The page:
Should I Use My Retirement To Pay Off Debt

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The question…

DFA reader Josh asked:

I am in the military and at the point were i can get a bonus of $30,000 if I reduce my retirement to 40% of my base pay at 20 years – or – stay with high 3, which is 50% of my base pay at 20 years. There are options on how to get the $30,000: one payment, two at 15,000, three at 10,000, four at 7,500, or five at 6,000.

I have done some research on the subject and everything thus far says taking the 30,000 is a bad idea, but I like to cover all bases before doing anything. Also right now I have about $125,000 in debt, but I make enough to still meet all my bills. What would be the better thing to do, take the bonus and pay off debt, or keep the retirement plan for 50%?

The answer…

Josh, I believe you’re referring to the military’s REDUX retirement system. Since I’m unfamiliar I included a few great articles from The Military Wallet in the Resources and References section below. Check them out.

In general, here are three important factors to consider before tapping into retirement to pay off debt:

  1. your goals
  2. the type of debt you have
  3. your debt-to-income ratio.

Retirement goals

Everyone has different retirement goals.

How old you are, how much you have saved, and whether or not you plan to retire at all are several criteria to help layout your goals.

I don’t plan to retire. My goal has always been to find my passionate life’s work and pursue it, in some manner, until I’m gone – so my income may be rolling in until I die.

If your plan is to work a career for so many years and retire to something else, your goals will be different because you plan to live off retirement savings.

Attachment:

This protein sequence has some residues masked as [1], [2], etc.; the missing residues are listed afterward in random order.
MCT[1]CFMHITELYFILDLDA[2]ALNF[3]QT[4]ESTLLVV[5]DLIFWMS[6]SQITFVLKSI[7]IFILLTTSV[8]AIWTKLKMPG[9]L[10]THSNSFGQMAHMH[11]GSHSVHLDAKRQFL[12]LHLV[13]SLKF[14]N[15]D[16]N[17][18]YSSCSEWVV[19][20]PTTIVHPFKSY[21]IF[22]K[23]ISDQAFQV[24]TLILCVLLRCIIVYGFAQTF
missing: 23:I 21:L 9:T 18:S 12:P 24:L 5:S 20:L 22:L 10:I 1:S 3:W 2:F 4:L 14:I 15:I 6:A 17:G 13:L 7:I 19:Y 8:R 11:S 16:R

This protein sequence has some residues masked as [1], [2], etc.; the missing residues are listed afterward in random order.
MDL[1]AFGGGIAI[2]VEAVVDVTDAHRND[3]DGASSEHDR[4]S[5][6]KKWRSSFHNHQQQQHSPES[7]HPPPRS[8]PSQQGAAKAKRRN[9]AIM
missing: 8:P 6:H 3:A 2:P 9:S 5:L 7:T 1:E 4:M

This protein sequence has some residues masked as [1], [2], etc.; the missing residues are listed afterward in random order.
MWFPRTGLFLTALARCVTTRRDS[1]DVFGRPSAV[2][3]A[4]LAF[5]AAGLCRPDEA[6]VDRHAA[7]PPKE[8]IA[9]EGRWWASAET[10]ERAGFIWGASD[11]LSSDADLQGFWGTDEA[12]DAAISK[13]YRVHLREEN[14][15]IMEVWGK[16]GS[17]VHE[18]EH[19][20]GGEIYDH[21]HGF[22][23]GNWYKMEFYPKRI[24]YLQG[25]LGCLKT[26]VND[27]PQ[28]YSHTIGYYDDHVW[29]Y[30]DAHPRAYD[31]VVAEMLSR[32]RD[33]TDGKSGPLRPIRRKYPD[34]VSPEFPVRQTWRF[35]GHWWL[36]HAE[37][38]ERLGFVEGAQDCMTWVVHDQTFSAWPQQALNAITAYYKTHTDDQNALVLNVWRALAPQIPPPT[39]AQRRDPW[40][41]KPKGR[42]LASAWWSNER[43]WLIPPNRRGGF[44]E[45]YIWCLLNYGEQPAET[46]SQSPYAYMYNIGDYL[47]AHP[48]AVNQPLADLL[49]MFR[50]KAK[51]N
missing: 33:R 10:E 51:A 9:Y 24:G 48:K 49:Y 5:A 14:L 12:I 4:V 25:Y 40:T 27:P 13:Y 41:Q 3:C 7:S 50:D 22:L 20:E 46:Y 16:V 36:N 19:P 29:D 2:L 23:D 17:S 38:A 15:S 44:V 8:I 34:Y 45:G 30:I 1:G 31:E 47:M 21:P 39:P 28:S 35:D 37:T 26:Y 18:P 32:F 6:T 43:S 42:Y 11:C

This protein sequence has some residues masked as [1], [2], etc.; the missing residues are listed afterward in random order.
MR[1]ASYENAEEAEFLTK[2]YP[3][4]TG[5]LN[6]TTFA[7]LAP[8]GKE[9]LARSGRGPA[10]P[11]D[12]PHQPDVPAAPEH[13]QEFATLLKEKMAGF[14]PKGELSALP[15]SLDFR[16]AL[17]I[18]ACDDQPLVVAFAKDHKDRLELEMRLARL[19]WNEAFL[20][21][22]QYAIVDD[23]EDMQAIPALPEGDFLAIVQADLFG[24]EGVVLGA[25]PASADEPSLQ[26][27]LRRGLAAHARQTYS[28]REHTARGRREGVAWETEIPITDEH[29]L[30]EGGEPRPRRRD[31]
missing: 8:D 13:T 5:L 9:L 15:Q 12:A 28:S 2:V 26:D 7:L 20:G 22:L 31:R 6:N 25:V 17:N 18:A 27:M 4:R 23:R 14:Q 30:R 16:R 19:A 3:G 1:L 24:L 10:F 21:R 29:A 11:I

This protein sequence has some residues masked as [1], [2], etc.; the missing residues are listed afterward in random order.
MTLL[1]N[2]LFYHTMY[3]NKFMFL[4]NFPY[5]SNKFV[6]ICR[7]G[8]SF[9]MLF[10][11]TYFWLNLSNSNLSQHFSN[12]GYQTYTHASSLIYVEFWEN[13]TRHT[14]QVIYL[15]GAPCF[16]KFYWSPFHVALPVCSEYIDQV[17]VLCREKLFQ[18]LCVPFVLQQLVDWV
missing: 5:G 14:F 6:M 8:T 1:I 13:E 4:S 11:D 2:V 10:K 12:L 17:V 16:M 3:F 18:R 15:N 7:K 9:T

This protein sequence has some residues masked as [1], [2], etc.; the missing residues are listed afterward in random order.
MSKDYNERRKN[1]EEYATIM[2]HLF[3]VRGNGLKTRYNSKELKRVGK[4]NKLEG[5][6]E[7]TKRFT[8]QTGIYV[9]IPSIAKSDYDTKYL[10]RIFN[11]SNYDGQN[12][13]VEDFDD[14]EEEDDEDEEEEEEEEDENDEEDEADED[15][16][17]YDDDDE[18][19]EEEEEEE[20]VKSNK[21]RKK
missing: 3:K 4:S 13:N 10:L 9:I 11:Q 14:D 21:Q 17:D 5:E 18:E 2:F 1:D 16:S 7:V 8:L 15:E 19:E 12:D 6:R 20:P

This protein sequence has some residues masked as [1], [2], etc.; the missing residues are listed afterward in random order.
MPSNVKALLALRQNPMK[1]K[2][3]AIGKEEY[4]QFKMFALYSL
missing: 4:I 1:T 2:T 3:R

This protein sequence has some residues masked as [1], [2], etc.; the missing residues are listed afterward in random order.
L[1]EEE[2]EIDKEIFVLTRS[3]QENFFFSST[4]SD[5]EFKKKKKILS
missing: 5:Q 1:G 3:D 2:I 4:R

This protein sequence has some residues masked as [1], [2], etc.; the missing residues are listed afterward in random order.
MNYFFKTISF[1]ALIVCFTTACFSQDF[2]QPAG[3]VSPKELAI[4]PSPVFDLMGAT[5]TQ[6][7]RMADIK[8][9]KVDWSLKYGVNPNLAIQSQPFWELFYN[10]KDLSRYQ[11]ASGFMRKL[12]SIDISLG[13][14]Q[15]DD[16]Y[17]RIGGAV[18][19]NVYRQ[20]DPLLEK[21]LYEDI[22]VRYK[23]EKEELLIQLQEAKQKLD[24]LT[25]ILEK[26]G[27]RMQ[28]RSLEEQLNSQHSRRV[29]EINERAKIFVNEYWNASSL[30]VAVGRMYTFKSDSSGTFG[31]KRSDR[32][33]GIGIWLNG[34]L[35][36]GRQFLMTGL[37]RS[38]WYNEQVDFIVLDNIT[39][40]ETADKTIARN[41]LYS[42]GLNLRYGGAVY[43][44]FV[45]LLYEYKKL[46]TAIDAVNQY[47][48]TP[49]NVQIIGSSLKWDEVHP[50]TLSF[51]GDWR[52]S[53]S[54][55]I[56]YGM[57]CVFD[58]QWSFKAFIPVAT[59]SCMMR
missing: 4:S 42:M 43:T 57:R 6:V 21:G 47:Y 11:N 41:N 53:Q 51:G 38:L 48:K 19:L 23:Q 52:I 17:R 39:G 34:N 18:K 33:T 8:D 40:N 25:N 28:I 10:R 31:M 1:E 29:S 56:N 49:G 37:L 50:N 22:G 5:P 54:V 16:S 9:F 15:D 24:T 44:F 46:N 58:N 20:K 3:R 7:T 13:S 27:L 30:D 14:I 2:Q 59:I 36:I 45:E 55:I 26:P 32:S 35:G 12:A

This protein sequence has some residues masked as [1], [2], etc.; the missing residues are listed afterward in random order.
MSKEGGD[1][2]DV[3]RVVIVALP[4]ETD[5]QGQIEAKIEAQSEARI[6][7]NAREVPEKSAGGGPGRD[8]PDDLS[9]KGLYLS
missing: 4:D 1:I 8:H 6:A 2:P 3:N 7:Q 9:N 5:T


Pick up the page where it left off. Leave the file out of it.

Define your goals to best answer the question.

Type of debt you have

Everyone has different types and amounts of debt.

Josh has $125,000 but we’re not sure what type of debt that is.

If the debt is low interest rate mortgage or student loan debt, tapping into savings to pay it off may not be a great idea.

If it’s high interest credit card debt, the decision will probably be different.

Define the type and amount of each debt to best answer the question.

Your debt-to-income ratio

Commonly referred to as your “DTI,” your debt-to-income ratio is a personal finance benchmark that relates your monthly debt payments to your monthly gross income.

Everyone has a different debt-to-income ratio.

Josh mentioned making enough to meet his bills but didn’t specify how much he makes or if he has extra income at the end of each month.

If paying the minimum payments on your debts leaves you with little to no money at the end of each month, taking the bonus to kick-start better financial health may be a good idea.

If you have extra money after meeting your monthly budget, it may be best to leave savings alone and use the extra to speed debt repayment.

Define your DTI to best answer the question.

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References and Resouces



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